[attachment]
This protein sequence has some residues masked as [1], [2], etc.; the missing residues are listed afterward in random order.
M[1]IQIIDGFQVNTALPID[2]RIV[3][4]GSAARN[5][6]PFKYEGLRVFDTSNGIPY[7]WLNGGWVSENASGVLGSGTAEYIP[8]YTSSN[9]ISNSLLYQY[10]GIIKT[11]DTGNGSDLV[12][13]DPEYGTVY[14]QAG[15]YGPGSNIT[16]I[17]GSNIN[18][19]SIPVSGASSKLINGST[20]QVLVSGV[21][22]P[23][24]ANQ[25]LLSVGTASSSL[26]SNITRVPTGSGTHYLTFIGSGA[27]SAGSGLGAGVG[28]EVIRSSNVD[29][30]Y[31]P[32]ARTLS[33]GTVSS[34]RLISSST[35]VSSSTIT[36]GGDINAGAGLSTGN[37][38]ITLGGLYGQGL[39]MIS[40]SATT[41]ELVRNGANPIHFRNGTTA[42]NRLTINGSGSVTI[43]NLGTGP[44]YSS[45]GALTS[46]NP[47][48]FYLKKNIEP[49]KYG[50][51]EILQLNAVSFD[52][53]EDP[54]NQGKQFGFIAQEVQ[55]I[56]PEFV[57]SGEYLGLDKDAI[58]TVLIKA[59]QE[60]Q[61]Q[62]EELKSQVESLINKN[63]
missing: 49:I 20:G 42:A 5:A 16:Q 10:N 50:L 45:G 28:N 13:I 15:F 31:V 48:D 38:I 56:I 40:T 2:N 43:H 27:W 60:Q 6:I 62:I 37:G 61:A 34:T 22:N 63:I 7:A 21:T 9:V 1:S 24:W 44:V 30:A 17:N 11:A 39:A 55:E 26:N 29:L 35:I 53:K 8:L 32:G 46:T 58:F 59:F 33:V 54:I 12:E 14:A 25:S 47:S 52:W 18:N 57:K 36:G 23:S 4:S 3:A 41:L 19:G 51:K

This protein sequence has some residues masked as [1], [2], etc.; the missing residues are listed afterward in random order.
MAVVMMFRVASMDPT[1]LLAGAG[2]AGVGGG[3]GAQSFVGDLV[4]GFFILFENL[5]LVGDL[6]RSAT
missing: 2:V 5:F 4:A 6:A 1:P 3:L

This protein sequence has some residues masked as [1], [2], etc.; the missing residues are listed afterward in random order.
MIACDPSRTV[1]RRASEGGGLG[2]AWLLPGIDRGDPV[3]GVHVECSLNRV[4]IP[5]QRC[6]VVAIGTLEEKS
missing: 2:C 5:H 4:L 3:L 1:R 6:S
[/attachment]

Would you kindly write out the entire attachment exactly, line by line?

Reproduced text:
This protein sequence has some residues masked as [1], [2], etc.; the missing residues are listed afterward in random order.
M[1]IQIIDGFQVNTALPID[2]RIV[3][4]GSAARN[5][6]PFKYEGLRVFDTSNGIPY[7]WLNGGWVSENASGVLGSGTAEYIP[8]YTSSN[9]ISNSLLYQY[10]GIIKT[11]DTGNGSDLV[12][13]DPEYGTVY[14]QAG[15]YGPGSNIT[16]I[17]GSNIN[18][19]SIPVSGASSKLINGST[20]QVLVSGV[21][22]P[23][24]ANQ[25]LLSVGTASSSL[26]SNITRVPTGSGTHYLTFIGSGA[27]SAGSGLGAGVG[28]EVIRSSNVD[29][30]Y[31]P[32]ARTLS[33]GTVSS[34]RLISSST[35]VSSSTIT[36]GGDINAGAGLSTGN[37][38]ITLGGLYGQGL[39]MIS[40]SATT[41]ELVRNGANPIHFRNGTTA[42]NRLTINGSGSVTI[43]NLGTGP[44]YSS[45]GALTS[46]NP[47][48]FYLKKNIEP[49]KYG[50][51]EILQLNAVSFD[52][53]EDP[54]NQGKQFGFIAQEVQ[55]I[56]PEFV[57]SGEYLGLDKDAI[58]TVLIKA[59]QE[60]Q[61]Q[62]EELKSQVESLINKN[63]
missing: 49:I 20:G 42:A 5:A 16:Q 10:N 50:L 45:G 28:N 13:I 15:F 31:V 48:D 38:I 56:I 40:T 2:N 43:H 27:W 60:Q 6:I 62:I 37:G 61:A 34:T 22:N 63:I 7:A 21:T 9:V 1:S 24:W 44:V 30:A 17:N 11:A 39:A 55:E 26:N 29:L 35:I 53:K 8:L 32:G 46:T 58:F 59:F 33:V 54:I 12:E 14:A 25:S 47:S 52:W 18:N 57:K 36:G 23:S 4:S 3:A 41:L 19:G 51:K

This protein sequence has some residues masked as [1], [2], etc.; the missing residues are listed afterward in random order.
MAVVMMFRVASMDPT[1]LLAGAG[2]AGVGGG[3]GAQSFVGDLV[4]GFFILFENL[5]LVGDL[6]RSAT
missing: 2:V 5:F 4:A 6:A 1:P 3:L

This protein sequence has some residues masked as [1], [2], etc.; the missing residues are listed afterward in random order.
MIACDPSRTV[1]RRASEGGGLG[2]AWLLPGIDRGDPV[3]GVHVECSLNRV[4]IP[5]QRC[6]VVAIGTLEEKS
missing: 2:C 5:H 4:L 3:L 1:R 6:S